Deep sea bottom trawlers are looking for three fish, and throw away everything else — but these three fish don’t seem to be particularly tasty… How can there be a demand for them? It’s weird. When they started deep sea fishing in France in 1989, they offered these fish for free to French people, to get them acquainted with the taste. And they got used to it, and after a while, they started to think it was acceptable. The beautiful great fish we used to have in the North Atlantic, like cod, huge beautiful cod, have completely disappeared, collapsed once and for all, apparently in 1992. So because they’re not coming back, since then, people have developed a taste for deep sea fish.

People now are quite familiar with the idea of buying sustainable caught fish, such as pole and line caught tuna. But what are the few steps consumers can do for a phenomenon like deep sea trawling? Every time you buy something you are making a vote for the world you want when you buy. You are what you eat. And then in our evanescent world, signing petitions or sharing information — which is what social networks are great for. Also, I would just say, we have a great filter which allows us to have a positive outlook on life, but people should just trust NGOs, even if the truth is so bad it’s hard to believe.

When it comes to fish, does the responsibility lie with customers or businesses? Both, as one doesn’t work without the other. Brands are so hypocritical. Because Intermarché [the French supermarket who own six out of the 11 deep sea bottom trawlers] has a vested interest in deep sea fishing, for years they’ve been carrying out this toxic lobbying, and we’ve had this massive construction of this huge state lie about deep sea fishing. And just because we’ve managed to generate public pressure, they’re now negotiating with us. Brands are sensitive to public mobilisation; as without us, the customers, they don’t exist. And then, brands, when they become champions — there’s a beautiful piece of research called Shame vs. Honor by Jennifer Jacquet, a social game that’s shown that brands who seem to be moving towards or cooperating with environmental or social standards are very sensitive to shame or honours. But those who already have pretty shameful business practices are insensitive to anything. And that’s why BLOOM has issued a supermarket ranking in France regarding their fish procurement policies. So yeah, get mobilised.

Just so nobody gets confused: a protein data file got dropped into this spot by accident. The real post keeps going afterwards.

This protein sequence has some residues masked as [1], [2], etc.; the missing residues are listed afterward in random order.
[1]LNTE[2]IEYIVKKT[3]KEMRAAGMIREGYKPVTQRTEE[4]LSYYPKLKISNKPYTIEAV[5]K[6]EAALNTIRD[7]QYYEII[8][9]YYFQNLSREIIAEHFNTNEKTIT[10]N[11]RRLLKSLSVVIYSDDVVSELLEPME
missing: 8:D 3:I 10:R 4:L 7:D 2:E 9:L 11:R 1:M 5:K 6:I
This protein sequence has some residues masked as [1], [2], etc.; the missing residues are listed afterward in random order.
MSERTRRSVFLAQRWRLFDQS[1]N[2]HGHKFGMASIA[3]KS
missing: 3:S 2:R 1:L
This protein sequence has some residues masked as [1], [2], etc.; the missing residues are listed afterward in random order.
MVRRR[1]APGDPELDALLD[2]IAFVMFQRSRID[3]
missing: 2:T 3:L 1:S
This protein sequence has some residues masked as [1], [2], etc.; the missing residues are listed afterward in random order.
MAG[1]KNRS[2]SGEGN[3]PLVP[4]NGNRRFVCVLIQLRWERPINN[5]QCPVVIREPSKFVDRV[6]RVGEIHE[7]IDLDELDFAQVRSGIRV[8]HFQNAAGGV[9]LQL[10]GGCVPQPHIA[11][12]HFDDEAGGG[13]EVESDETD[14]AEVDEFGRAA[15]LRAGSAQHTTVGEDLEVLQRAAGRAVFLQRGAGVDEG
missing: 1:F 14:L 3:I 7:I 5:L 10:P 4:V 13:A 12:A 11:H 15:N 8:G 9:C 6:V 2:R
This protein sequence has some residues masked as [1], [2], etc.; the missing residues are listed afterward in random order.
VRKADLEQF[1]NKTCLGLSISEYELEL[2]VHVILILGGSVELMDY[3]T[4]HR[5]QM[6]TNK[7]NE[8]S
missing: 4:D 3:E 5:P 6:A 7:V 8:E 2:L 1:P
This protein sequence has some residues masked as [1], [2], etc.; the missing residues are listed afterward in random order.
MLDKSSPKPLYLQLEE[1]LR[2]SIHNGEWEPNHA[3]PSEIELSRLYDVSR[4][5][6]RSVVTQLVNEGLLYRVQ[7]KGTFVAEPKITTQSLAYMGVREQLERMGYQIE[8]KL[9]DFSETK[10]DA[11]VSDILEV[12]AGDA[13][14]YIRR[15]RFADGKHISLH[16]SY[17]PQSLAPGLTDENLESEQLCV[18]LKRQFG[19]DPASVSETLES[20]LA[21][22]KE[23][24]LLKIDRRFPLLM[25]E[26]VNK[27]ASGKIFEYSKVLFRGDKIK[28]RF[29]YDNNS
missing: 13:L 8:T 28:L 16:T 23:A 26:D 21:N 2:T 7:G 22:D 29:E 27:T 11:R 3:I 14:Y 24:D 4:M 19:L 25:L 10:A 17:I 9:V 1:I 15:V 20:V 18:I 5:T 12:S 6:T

We tend to forget that fishing is the last activity that feeds the world from wild things — these are not things we farm or breed. So we shouldn’t be playing with fire.

Deep Sea Wildlife

In deep water, a new creature is discovered every two weeks, and yet we have only explored one percent of the deep ocean. Below the photic layer where the sun doesn’t shine, 200 metres down, there are dazzling arrays of creatures that have developed a number of ways of surviving without photosynthesis. Some of these fish even produce their own light, like the giant Siphonophore which, at 100 metres long, is the largest animal in the world — and is one of the two life forms on Earth capable of emit a red biolumescence (the other being Chirostomias pliopterus, a species of barbeled dragonfish found in the Atlantic Ocean). The very bottom of the ocean bed is home to over 3,000 species of coral, some of which have been discovered to be 4,200 years old. All these magical creatures and the world they inhabit is destroyed daily by deep sea bottom trawling, a fishing technique that strips the ocean floor at a rate that would demolish Paris in a day and a half. For more information, have a look at Penelope Jolicoeur’s witty illustration of Claire’s TED talk on deep sea bottom trawling, and don’t forget to sign the petition!